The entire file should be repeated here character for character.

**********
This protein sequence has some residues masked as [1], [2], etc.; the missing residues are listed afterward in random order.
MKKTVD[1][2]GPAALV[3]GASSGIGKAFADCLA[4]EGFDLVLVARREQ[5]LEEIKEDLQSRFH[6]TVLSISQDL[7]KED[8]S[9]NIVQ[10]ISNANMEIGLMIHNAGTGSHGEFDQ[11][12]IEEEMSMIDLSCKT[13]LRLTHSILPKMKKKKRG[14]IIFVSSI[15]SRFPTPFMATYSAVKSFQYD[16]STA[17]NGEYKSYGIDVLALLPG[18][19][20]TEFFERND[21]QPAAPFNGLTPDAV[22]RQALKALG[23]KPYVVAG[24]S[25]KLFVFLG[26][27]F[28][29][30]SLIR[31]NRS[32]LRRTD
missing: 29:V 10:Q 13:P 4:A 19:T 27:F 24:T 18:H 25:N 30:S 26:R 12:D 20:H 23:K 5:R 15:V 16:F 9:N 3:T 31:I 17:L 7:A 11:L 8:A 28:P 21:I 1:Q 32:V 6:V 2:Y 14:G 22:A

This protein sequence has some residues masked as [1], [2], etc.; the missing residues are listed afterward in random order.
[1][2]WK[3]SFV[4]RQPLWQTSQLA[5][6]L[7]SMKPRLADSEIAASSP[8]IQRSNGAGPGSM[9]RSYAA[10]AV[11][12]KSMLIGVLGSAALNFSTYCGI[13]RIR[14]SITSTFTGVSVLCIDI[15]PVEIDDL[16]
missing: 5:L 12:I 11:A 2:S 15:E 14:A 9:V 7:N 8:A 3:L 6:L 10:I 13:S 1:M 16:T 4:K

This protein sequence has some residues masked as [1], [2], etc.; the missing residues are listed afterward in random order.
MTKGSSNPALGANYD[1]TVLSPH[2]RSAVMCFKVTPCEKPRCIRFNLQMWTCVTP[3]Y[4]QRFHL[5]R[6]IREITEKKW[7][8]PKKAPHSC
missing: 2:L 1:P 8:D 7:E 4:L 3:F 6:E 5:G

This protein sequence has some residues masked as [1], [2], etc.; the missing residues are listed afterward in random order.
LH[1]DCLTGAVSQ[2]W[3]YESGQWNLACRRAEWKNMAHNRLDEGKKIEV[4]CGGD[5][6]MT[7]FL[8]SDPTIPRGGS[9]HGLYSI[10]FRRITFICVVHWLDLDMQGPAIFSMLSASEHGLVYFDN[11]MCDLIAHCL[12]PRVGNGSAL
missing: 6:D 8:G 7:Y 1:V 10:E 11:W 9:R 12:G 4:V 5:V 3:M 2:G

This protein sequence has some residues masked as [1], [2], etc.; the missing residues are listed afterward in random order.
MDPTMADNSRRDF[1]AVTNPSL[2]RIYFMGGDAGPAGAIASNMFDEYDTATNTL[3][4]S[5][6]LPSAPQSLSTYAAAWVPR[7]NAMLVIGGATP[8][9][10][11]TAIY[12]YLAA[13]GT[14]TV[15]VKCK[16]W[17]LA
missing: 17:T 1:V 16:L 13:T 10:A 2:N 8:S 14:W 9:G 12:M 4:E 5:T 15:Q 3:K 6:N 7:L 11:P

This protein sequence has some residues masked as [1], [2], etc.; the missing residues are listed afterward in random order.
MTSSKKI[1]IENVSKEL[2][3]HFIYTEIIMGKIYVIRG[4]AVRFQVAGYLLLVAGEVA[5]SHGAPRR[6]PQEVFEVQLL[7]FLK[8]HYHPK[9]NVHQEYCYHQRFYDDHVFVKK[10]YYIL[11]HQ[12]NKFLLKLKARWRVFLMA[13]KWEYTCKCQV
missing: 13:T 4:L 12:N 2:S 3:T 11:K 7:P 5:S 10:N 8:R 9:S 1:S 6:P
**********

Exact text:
This protein sequence has some residues masked as [1], [2], etc.; the missing residues are listed afterward in random order.
MKKTVD[1][2]GPAALV[3]GASSGIGKAFADCLA[4]EGFDLVLVARREQ[5]LEEIKEDLQSRFH[6]TVLSISQDL[7]KED[8]S[9]NIVQ[10]ISNANMEIGLMIHNAGTGSHGEFDQ[11][12]IEEEMSMIDLSCKT[13]LRLTHSILPKMKKKKRG[14]IIFVSSI[15]SRFPTPFMATYSAVKSFQYD[16]STA[17]NGEYKSYGIDVLALLPG[18][19][20]TEFFERND[21]QPAAPFNGLTPDAV[22]RQALKALG[23]KPYVVAG[24]S[25]KLFVFLG[26][27]F[28][29][30]SLIR[31]NRS[32]LRRTD
missing: 29:V 10:Q 13:P 4:A 19:T 27:F 24:T 18:H 25:N 30:S 26:R 12:D 20:H 23:K 5:R 15:V 16:F 9:N 3:T 31:I 17:L 7:A 11:L 8:A 28:P 21:I 1:Q 32:V 6:V 2:Y 14:G 22:A

This protein sequence has some residues masked as [1], [2], etc.; the missing residues are listed afterward in random order.
[1][2]WK[3]SFV[4]RQPLWQTSQLA[5][6]L[7]SMKPRLADSEIAASSP[8]IQRSNGAGPGSM[9]RSYAA[10]AV[11][12]KSMLIGVLGSAALNFSTYCGI[13]RIR[14]SITSTFTGVSVLCIDI[15]PVEIDDL[16]
missing: 5:L 12:I 11:A 2:S 15:E 14:A 9:V 7:N 8:A 3:L 6:L 10:I 13:S 1:M 16:T 4:K

This protein sequence has some residues masked as [1], [2], etc.; the missing residues are listed afterward in random order.
MTKGSSNPALGANYD[1]TVLSPH[2]RSAVMCFKVTPCEKPRCIRFNLQMWTCVTP[3]Y[4]QRFHL[5]R[6]IREITEKKW[7][8]PKKAPHSC
missing: 2:L 1:P 8:D 7:E 4:L 3:F 6:E 5:G

This protein sequence has some residues masked as [1], [2], etc.; the missing residues are listed afterward in random order.
LH[1]DCLTGAVSQ[2]W[3]YESGQWNLACRRAEWKNMAHNRLDEGKKIEV[4]CGGD[5][6]MT[7]FL[8]SDPTIPRGGS[9]HGLYSI[10]FRRITFICVVHWLDLDMQGPAIFSMLSASEHGLVYFDN[11]MCDLIAHCL[12]PRVGNGSAL
missing: 6:D 8:G 7:Y 1:V 10:E 11:W 9:R 12:G 4:V 5:V 3:M 2:G

This protein sequence has some residues masked as [1], [2], etc.; the missing residues are listed afterward in random order.
MDPTMADNSRRDF[1]AVTNPSL[2]RIYFMGGDAGPAGAIASNMFDEYDTATNTL[3][4]S[5][6]LPSAPQSLSTYAAAWVPR[7]NAMLVIGGATP[8][9][10][11]TAIY[12]YLAA[13]GT[14]TV[15]VKCK[16]W[17]LA
missing: 17:T 1:V 16:L 13:T 10:A 2:N 8:S 14:W 9:G 12:M 4:E 5:T 15:Q 3:K 6:N 7:L 11:P

This protein sequence has some residues masked as [1], [2], etc.; the missing residues are listed afterward in random order.
MTSSKKI[1]IENVSKEL[2][3]HFIYTEIIMGKIYVIRG[4]AVRFQVAGYLLLVAGEVA[5]SHGAPRR[6]PQEVFEVQLL[7]FLK[8]HYHPK[9]NVHQEYCYHQRFYDDHVFVKK[10]YYIL[11]HQ[12]NKFLLKLKARWRVFLMA[13]KWEYTCKCQV
missing: 13:T 4:L 12:N 2:S 3:T 11:K 7:P 5:S 10:N 8:R 9:S 1:S 6:P